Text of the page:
particularly in terms of agricultural goods and mining that require transportation access to start with. I also wonder about intermodal. I know that Brasil operates largely on the traditional U.S. model of water transport, but am puzzled why more short -line trackage feeding into the traditional commercial transport system does not exist. Am also puzzled by how track milage can be static over time when the
      mining industry has to be investing in new trackage to get the iron ore’ etc, to the ports for export.

    • João da Silva

      [quote]And, yes, Joao should be named Rail Czar immediately.

      Thanks for your kind words. One correction, though. It should not be just the “Rail Czar”,but “Transport Czar”. I believe more in “Integrated Transport System”,that combines all means of transport to carry goods and passengers from Points A to B, within the shortest time possible.

      But unfortunately , our short term planners will never understand and I gave up my attempts to explain to them, a few years ago. The ones who talk about “Long Term Growth Strategy” are never elected or nominated. So I better stick to blogging in this site and pulling Ch.cÀ‚´s leg 😉

    • Jeff

      Brazil needs to expand and improve their freight rail system at a 45 degree angle. To haul all of those ag commidities over roads would take too many trucks. You can haul much more bulk freight with rail.

    • Ric

      Ghosts of the Madeira-MamorÀƒ©
      Mileage alone doesnÀ‚´t tell the story of BrazilÀ‚´s railways. ItÀ‚´s not an integrated system. In some NE states the lines just go to the interior of that state and return, without crossing state lines. In some places there is a lack of guage interface.

      Not much of that 18,000 miles would be usable in an efficient, modern rail system.

      The Carajas line was built to haul iron ore, but itÀ‚´s doubtful that a mixed use RR systemcould get the freight business back from the trucks or the pax business back from buses and airlines, possible exception a fast train Rio-SP.

    • conceicao

      By comparison, Burlington Northern Santa Fe , the largest rail operator in the Western U.S., has 49,000 operated miles of track exclusive of double-tracking investment, etc. Since BNSF’s capital expenditures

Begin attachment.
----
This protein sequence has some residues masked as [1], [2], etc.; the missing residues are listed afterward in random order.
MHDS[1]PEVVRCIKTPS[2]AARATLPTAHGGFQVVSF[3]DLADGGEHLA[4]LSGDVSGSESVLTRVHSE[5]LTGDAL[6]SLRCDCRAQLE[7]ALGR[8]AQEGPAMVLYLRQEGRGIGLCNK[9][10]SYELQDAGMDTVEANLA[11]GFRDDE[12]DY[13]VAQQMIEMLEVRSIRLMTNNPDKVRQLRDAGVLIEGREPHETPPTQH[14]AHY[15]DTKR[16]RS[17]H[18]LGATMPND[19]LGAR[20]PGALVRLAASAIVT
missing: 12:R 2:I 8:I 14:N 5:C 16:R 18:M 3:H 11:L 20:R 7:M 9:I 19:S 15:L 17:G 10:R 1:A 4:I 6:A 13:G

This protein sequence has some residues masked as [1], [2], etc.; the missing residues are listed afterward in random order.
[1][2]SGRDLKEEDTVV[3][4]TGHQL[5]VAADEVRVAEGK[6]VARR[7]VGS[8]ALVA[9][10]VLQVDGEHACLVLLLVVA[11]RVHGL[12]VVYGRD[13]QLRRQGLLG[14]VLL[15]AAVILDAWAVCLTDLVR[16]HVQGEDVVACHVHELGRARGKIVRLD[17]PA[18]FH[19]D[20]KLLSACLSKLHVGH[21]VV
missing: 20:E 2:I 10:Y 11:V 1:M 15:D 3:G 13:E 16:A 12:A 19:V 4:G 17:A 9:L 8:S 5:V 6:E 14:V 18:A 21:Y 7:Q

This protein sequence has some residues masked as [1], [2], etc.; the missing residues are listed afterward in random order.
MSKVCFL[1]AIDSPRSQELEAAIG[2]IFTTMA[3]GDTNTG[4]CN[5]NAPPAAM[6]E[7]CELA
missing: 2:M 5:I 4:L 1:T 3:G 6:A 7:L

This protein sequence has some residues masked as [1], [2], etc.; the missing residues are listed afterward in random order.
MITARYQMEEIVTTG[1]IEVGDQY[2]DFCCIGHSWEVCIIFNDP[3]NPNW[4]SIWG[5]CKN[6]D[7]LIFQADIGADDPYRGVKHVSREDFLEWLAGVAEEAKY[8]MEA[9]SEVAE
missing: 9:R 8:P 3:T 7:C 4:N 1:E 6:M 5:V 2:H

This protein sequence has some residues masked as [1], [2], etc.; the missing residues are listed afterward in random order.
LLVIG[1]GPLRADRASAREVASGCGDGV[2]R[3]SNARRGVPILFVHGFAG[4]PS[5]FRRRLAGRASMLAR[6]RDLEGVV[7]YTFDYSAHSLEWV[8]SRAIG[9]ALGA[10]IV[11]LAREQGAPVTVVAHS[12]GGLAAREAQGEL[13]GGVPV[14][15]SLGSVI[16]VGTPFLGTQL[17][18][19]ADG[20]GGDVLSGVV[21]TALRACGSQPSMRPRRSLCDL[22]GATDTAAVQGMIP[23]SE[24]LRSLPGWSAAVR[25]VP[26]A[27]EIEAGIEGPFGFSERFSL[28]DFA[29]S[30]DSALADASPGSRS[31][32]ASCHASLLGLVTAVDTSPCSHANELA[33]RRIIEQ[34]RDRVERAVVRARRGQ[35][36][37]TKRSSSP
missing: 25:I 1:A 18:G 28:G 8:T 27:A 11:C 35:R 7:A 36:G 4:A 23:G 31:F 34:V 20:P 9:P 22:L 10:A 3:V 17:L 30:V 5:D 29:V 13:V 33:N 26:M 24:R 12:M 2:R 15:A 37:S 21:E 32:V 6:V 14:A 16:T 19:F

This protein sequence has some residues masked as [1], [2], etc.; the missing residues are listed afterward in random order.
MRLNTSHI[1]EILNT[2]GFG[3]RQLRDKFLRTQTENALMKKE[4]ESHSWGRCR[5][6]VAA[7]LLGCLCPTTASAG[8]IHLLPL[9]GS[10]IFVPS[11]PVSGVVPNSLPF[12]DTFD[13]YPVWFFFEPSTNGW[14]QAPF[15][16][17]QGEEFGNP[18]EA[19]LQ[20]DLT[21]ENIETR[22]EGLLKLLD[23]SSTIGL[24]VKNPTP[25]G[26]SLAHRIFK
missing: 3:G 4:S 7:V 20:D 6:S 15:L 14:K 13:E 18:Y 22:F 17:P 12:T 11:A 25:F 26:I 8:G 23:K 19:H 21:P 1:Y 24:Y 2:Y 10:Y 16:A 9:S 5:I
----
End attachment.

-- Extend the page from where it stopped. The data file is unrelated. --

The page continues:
in 2006 were just over $2 billion and are expected to run around $2.75 billion in 2007, you have to figure that either the Brasilian system is adding new trackage at a faster rate than the U.S. system or
      something is way wrong about the way the system is being administered. Political entrepreneurship perhaps, but I believe that I read about positive developments such as Rio Doce investing to build a trunk
      line in Santa Catarina state and the antitrust authorities intervening to force Rio Doce to open up its rail system to competitors in the steel sector. The recent history of the rail industry in the U.S. suggests that the tipping point for a build-out of the Brasilian rail sector would relate to the railroads achieving a sustainable return on invested capital above the cost of that capital. The run up in oil prices has shifted enough freight to the U.S. rails to drive this ROIC figure above 11% in the case of BNSF. Given the critical importance of trade and balance of payments issues to the Brasilian economy and the recent emergence of rail as the most cost-effective method of transporting goods over land, it is incumbent upon the government to adopt measures conducive to the Brasilian rail companies’ increasing their ROIC so as to produce the cash flow to build out the system. Brasil’s recent export success despite the trackage figures highlighted in this article suggests that there are lots of high return potential rail projects out there if the government and the industry can just get their act together. And, yes, Joao should be named Rail Czar immediately.